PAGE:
In the years before 9/11, most people who flew would lock their luggage. But from that horrible point forward, what would eventually become the TSA needed to have access to the inside of your bag to make sure you weren’t carrying something that would blow a plane up. So you either had to have no locks or a TSA-approved lock.
This leads to a question – should you even bother to lock your luggage?
There’s no straight answer to that question because locking your luggage has some pros and some cons.
Why you should lock your luggage
If nothing else, it’s a cheap and easy way to keep your bags a little more secure. Sure, the TSA can unlock your bags at will. But if you bring your bags onto a train, bus, etc. and have to be seated several feet away, you may feel a little more secure with some sort of lock on there.
Why you shouldn’t bother
- If the TSA can’t get into your lock for whatever reason, they’ll have no qualms about breaking it. They could wind up breaking the zipper on your suitcase in the process.
- Locks can also get stuck on baggage conveyors, which, in turn, could break the lock, the luggage zipper, or both.
- Like anything else, if someone really wants to get into your bag, they will. Here’s how they’ll probably do it.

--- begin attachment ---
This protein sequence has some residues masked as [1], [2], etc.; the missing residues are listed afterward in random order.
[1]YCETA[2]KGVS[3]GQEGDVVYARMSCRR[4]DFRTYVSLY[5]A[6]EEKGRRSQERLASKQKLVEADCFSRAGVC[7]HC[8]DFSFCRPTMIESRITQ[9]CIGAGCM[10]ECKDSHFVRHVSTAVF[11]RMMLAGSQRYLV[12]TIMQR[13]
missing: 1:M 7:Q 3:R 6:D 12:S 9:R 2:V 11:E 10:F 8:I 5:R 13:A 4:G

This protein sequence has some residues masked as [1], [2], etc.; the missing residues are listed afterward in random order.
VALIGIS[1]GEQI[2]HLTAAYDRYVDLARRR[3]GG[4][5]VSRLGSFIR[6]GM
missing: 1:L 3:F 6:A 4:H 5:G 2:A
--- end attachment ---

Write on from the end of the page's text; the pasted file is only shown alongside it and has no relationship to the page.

If you do decide to get a lock, what should you look for?
The most important thing is to make sure it’s TSA Approved Lock. A TSA Approved Lock has the red diamond-shaped Travel Sentry logo on it (created in 2003, Travel Sentry is the group in charge of overseeing the creation and approval of luggage locks that can be opened by the TSA).
All different lock and luggage companies (Master, Samsonite, Lewis N Clark, Victorinox, SwissGear, etc.) make all different styles of Travel Sentry locks – cable locks, dial locks, straps, locks that use keys, etc.
By the way, there’s nothing stopping you from using whatever lock you have lying at home. But if the TSA decides to look through your bag and they can’t open your lock, well, like I said before, they’ll break that lock without blinking an eye.
Use a lock? Not use one? As is often the case, Your Mileage May Vary.
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This post first appeared on Your Mileage May Vary